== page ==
“Children under the age of 8, and most under age 12, they don’t get the idea of persuasive intent,” explains Kasser. “When you or I watch an advertisement we understand that the person in the advert is an actor or an actress who is pretending to be happy when they get their Happy Meal toy, but children don’t have the cognitive capacity to understand.” While YouTubers do have to hashtag all paid-for advertisements with #ad thanks to the Advertising Standards Authority, many get free products or sponsorships that they don’t disclose. In the current online environment, even adults can struggle to identify persuasive intent.

Beyond beauty gurus, YouTube videos geared towards very young children are often highly materialistic. The British channel Toys AndMe, which has over 7 million subscribers, features a young YouTuber, Tiana, constantly reviewing toys. In a video entitled “Tiana's 10th Birthday Party Opening Presents!”, which has been viewed over 3 million times, the ten-year-old is presented with a pile of presents literally taller than she is.

Tiana's presents

“Children want to be like the people in the videos and therefore have the things that the person in the video is showing them,” Kasser says. His “discrepancy theory” posits that if we have a discrepancy between who we are and who we think we could be, we experience unpleasantness. We are then motivated to alleviate this by fixing the discrepancy – in this case, by buying more products. When a YouTuber shows off 100 toys or lipsticks, children and teenagers can feel “relative depravation”.

This is an experience Lucia relates to. “What YouTube has done is it’s made it so you look at this YouTuber and you think ‘wow anyone can have this life, this isn’t a famous person, this is just an average person’,” she says. “The fact is they’re not average at all. These are famous people the same way Taylor Swift is famous.”

Lucia worries that YouTubers normalise unachievable and extraordinary lives in a way that can damage young girls. There’s no real way of knowing how many other people feel like her, but there are clues. After six years on YouTube, Lucia gained a modest 1,000 subscribers. In the last month, she has earned 25,000 more – after she started making videos criticising the beauty guru community.

“I’ve got so many people saying ‘this is the channel I’ve needed’ or ‘this is what I’ve been looking for’,” she says. A grateful comment on one of her videos reads: “I’ve been very vulnerable and impressionable to the beauty gurus. I got into terrible debt.” Cronyism in the YouTube community means others have been scared to speak out against big YouTubers before, for fear of damaging their own success.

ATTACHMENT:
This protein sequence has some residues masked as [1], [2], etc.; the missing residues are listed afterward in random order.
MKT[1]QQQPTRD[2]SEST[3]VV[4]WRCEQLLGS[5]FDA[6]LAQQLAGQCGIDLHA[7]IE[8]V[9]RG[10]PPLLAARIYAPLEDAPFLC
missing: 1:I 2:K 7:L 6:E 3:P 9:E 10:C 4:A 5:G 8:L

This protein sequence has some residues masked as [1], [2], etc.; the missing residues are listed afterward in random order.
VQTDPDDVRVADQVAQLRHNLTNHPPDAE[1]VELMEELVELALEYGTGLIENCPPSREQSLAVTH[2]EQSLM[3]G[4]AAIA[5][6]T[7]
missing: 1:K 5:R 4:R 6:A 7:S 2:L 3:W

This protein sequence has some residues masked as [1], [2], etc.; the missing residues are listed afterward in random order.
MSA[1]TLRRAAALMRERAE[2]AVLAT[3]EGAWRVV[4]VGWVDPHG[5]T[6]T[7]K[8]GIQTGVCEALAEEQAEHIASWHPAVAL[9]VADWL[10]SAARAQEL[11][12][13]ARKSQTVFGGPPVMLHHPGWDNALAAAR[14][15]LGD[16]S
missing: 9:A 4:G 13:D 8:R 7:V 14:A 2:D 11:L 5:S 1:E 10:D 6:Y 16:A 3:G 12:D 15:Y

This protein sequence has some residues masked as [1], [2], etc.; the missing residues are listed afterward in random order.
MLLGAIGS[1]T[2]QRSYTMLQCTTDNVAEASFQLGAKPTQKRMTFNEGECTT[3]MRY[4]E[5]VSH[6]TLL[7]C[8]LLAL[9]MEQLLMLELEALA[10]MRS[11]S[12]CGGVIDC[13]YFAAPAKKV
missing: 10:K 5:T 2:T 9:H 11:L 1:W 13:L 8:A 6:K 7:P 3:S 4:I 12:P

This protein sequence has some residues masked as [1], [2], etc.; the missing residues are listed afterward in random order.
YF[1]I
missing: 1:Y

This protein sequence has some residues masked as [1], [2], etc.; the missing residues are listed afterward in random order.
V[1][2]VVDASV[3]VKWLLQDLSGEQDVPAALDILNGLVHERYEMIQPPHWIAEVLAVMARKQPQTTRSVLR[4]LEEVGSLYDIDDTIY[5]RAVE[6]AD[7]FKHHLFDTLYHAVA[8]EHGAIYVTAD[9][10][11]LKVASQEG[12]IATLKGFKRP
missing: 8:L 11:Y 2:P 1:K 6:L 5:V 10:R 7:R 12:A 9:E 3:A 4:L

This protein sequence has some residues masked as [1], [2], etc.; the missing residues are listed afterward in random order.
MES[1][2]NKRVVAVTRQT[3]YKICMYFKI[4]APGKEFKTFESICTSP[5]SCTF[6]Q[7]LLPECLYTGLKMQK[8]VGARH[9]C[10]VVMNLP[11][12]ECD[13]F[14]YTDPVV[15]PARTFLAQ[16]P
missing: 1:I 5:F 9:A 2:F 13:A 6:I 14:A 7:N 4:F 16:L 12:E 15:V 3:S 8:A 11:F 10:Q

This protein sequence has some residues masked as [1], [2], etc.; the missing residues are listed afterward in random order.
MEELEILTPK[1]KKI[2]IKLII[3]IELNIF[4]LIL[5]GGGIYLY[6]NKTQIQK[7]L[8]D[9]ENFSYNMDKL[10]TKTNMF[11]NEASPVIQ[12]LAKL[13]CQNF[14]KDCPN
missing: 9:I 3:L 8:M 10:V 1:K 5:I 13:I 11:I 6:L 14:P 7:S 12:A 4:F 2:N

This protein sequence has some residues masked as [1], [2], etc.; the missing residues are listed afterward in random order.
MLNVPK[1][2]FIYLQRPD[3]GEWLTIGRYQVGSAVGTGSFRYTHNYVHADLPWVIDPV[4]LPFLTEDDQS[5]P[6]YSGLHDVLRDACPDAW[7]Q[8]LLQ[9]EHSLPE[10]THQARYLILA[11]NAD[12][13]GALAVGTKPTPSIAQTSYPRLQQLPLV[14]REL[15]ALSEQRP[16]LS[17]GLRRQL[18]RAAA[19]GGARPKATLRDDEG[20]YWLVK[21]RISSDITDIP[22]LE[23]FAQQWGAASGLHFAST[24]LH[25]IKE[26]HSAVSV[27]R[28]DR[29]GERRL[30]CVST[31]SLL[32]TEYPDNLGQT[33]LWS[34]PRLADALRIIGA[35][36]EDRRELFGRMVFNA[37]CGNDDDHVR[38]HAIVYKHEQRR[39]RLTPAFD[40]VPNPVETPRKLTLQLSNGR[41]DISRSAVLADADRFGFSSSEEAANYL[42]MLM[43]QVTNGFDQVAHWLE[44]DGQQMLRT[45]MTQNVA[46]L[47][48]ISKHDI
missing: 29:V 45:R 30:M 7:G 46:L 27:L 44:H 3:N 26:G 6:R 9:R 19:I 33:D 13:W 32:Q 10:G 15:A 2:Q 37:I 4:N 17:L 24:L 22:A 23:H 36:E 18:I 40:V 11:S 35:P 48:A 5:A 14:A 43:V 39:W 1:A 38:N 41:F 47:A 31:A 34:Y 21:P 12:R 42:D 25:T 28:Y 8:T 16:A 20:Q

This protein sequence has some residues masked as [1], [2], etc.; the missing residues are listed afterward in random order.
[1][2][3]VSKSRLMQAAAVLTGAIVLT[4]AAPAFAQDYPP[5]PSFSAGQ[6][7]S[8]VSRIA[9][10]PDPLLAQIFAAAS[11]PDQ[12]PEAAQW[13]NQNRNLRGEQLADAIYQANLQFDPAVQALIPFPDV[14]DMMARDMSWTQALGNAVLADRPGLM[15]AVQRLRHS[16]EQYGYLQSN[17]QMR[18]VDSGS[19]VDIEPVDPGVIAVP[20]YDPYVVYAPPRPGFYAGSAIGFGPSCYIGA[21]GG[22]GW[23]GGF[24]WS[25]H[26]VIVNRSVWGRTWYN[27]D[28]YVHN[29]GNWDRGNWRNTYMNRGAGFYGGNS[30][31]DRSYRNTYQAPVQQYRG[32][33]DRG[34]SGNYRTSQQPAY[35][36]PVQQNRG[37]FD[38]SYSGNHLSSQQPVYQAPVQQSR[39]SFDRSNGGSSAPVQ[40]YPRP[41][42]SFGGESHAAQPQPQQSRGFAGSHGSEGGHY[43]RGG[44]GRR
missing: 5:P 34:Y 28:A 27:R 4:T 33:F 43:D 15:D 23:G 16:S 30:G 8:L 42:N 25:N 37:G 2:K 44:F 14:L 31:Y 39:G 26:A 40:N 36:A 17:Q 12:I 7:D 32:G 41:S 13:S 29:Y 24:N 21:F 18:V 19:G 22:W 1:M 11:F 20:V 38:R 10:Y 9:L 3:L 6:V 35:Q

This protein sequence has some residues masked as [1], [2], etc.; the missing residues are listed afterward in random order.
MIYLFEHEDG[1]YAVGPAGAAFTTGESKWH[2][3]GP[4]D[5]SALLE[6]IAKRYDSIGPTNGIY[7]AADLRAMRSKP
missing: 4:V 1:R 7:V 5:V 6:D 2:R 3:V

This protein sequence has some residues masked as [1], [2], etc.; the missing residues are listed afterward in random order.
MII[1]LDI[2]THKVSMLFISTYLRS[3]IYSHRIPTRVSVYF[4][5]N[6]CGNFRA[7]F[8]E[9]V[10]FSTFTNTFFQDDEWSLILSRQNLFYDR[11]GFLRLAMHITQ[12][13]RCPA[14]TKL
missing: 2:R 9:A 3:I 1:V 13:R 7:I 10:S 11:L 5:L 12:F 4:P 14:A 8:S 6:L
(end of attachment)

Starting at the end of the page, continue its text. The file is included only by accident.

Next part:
“My dad was like ‘Aren't you scared that the beauty gurus are gonna see you?’,” Lucia says. “And I’m like no, I’m not scared of them.”

It is already well documented that YouTubers have an extreme influence on purchasing behaviour, so that when Zoella recommends a product it sells out in minutes, or a toy review from Toys AndMe “guarantees” that toy’s success. But what is the psychological effect of YouTubers constantly reviewing and recommending products to children and teens? While Lucia and Tim Kasser’s observations can’t be generalised to all YouTube fans, they are certainly thought-provoking.

Amelia Tait is a technology and digital culture writer at the New Statesman.

Carolyn Stritch
Show Hide image

The inside story of one Instagrammer’s fake trip to Disneyland

Why did one influencer pretend to be 10 years younger, fake a trip to Disney, and edit herself a new nose? 

In the cold, gravelled backyard of her British home, 32-year-old Carolyn Stritch took a photo that would later accumulate over 18,000 Instagram likes. She wore a sunhat and sandals – even though it was March – and held out the skirt of her flowy summer dress. In the background were the red bricks and bent window blinds of her Sunderland home, with a patch of damp moss visible on the pavement outside.

The shot was vastly different from the glossy, stylised photos Stritch usually posts to her Instagram @theslowtraveler, where she has nearly 200,000 followers. For two and a half years, Stritch has posted pictures to the site and run her own personal blog, often being paid by brands to promote their products. “My images are all edited and styled to an extent,” she explains. Each is light, bright, clean, and – like most pictures posted by Instagram influencers – incredibly aspirational.

“I’m sure some people look at my account and it makes them feel bad,” Stritch says. “Look at my account and you might think I’m always either travelling or I’m lounging by the window with a coffee and a book.”